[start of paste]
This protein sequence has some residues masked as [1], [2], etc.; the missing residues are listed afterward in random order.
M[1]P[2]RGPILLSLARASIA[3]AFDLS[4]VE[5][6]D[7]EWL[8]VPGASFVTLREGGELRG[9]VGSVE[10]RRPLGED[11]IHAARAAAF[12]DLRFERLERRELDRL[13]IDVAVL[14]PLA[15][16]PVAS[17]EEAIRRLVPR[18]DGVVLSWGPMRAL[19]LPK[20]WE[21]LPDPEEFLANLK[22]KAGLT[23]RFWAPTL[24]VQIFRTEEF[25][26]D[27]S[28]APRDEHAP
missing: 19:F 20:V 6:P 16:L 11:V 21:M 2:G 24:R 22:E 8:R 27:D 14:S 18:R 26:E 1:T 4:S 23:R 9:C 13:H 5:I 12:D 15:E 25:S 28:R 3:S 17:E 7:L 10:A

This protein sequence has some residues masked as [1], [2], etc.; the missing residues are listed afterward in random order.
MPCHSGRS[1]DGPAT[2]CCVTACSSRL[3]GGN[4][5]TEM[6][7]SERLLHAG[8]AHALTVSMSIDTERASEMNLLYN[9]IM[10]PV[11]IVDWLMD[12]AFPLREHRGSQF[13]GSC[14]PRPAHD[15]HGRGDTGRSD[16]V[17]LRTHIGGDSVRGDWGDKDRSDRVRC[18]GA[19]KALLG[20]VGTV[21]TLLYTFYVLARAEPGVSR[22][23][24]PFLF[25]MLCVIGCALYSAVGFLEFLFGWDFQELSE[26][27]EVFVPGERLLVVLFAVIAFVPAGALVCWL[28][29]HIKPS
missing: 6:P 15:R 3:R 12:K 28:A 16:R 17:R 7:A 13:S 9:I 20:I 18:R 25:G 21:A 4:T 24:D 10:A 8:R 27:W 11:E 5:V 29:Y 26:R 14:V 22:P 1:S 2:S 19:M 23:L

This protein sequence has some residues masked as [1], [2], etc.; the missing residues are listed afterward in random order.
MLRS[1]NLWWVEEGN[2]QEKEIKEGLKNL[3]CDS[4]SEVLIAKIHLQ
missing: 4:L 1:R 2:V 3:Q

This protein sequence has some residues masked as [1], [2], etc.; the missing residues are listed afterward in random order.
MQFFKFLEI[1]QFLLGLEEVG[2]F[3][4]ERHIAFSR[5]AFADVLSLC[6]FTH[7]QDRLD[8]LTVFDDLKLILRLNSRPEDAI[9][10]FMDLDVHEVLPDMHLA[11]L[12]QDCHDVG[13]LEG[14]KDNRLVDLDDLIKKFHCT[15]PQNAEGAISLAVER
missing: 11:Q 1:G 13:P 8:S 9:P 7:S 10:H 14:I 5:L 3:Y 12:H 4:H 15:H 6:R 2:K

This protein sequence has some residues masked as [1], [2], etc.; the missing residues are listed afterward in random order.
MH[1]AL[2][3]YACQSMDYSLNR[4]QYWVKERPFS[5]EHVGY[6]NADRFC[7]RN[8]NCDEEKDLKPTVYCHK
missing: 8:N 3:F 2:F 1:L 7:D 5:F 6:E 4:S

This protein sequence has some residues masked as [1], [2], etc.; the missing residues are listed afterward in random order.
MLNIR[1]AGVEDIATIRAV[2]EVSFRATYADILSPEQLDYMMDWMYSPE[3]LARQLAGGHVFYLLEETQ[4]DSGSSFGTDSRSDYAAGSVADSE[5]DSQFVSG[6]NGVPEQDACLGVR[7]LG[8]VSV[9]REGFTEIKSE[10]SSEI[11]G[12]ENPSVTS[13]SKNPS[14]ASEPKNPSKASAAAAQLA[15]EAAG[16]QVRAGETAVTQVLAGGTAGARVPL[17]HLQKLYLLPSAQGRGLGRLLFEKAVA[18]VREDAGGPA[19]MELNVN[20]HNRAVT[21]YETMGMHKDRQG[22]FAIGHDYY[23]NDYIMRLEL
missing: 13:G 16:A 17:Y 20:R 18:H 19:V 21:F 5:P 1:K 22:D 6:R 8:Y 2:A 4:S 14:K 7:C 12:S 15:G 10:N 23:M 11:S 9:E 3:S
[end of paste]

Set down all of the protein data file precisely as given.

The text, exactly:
This protein sequence has some residues masked as [1], [2], etc.; the missing residues are listed afterward in random order.
M[1]P[2]RGPILLSLARASIA[3]AFDLS[4]VE[5][6]D[7]EWL[8]VPGASFVTLREGGELRG[9]VGSVE[10]RRPLGED[11]IHAARAAAF[12]DLRFERLERRELDRL[13]IDVAVL[14]PLA[15][16]PVAS[17]EEAIRRLVPR[18]DGVVLSWGPMRAL[19]LPK[20]WE[21]LPDPEEFLANLK[22]KAGLT[23]RFWAPTL[24]VQIFRTEEF[25][26]D[27]S[28]APRDEHAP
missing: 19:F 20:V 6:P 16:L 11:V 21:M 2:G 24:R 22:E 8:R 27:D 14:S 18:R 26:E 1:T 4:S 23:R 9:C 13:H 5:I 12:D 15:E 25:S 28:R 3:S 17:E 7:L 10:A

This protein sequence has some residues masked as [1], [2], etc.; the missing residues are listed afterward in random order.
MPCHSGRS[1]DGPAT[2]CCVTACSSRL[3]GGN[4][5]TEM[6][7]SERLLHAG[8]AHALTVSMSIDTERASEMNLLYN[9]IM[10]PV[11]IVDWLMD[12]AFPLREHRGSQF[13]GSC[14]PRPAHD[15]HGRGDTGRSD[16]V[17]LRTHIGGDSVRGDWGDKDRSDRVRC[18]GA[19]KALLG[20]VGTV[21]TLLYTFYVLARAEPGVSR[22][23][24]PFLF[25]MLCVIGCALYSAVGFLEFLFGWDFQELSE[26][27]EVFVPGERLLVVLFAVIAFVPAGALVCWL[28][29]HIKPS
missing: 6:P 15:R 3:R 12:K 28:A 16:R 17:R 7:A 13:S 9:I 20:I 18:R 25:G 21:A 4:T 24:D 10:A 8:R 27:W 11:E 5:V 29:Y 26:R 14:V 22:P 1:S 2:S 19:M 23:L

This protein sequence has some residues masked as [1], [2], etc.; the missing residues are listed afterward in random order.
MLRS[1]NLWWVEEGN[2]QEKEIKEGLKNL[3]CDS[4]SEVLIAKIHLQ
missing: 4:L 1:R 2:V 3:Q

This protein sequence has some residues masked as [1], [2], etc.; the missing residues are listed afterward in random order.
MQFFKFLEI[1]QFLLGLEEVG[2]F[3][4]ERHIAFSR[5]AFADVLSLC[6]FTH[7]QDRLD[8]LTVFDDLKLILRLNSRPEDAI[9][10]FMDLDVHEVLPDMHLA[11]L[12]QDCHDVG[13]LEG[14]KDNRLVDLDDLIKKFHCT[15]PQNAEGAISLAVER
missing: 11:Q 1:G 13:P 8:S 9:P 7:S 10:H 14:I 5:L 3:Y 12:H 4:H 15:H 6:R 2:K

This protein sequence has some residues masked as [1], [2], etc.; the missing residues are listed afterward in random order.
MH[1]AL[2][3]YACQSMDYSLNR[4]QYWVKERPFS[5]EHVGY[6]NADRFC[7]RN[8]NCDEEKDLKPTVYCHK
missing: 8:N 3:F 2:F 1:L 7:D 5:F 6:E 4:S

This protein sequence has some residues masked as [1], [2], etc.; the missing residues are listed afterward in random order.
MLNIR[1]AGVEDIATIRAV[2]EVSFRATYADILSPEQLDYMMDWMYSPE[3]LARQLAGGHVFYLLEETQ[4]DSGSSFGTDSRSDYAAGSVADSE[5]DSQFVSG[6]NGVPEQDACLGVR[7]LG[8]VSV[9]REGFTEIKSE[10]SSEI[11]G[12]ENPSVTS[13]SKNPS[14]ASEPKNPSKASAAAAQLA[15]EAAG[16]QVRAGETAVTQVLAGGTAGARVPL[17]HLQKLYLLPSAQGRGLGRLLFEKAVA[18]VREDAGGPA[19]MELNVN[20]HNRAVT[21]YETMGMHKDRQG[22]FAIGHDYY[23]NDYIMRLEL
missing: 13:G 16:A 17:Y 20:R 18:H 19:V 21:F 5:P 1:K 22:D 6:R 8:Y 2:A 4:S 14:K 7:C 12:S 15:G 10:N 23:M 11:S 9:E 3:S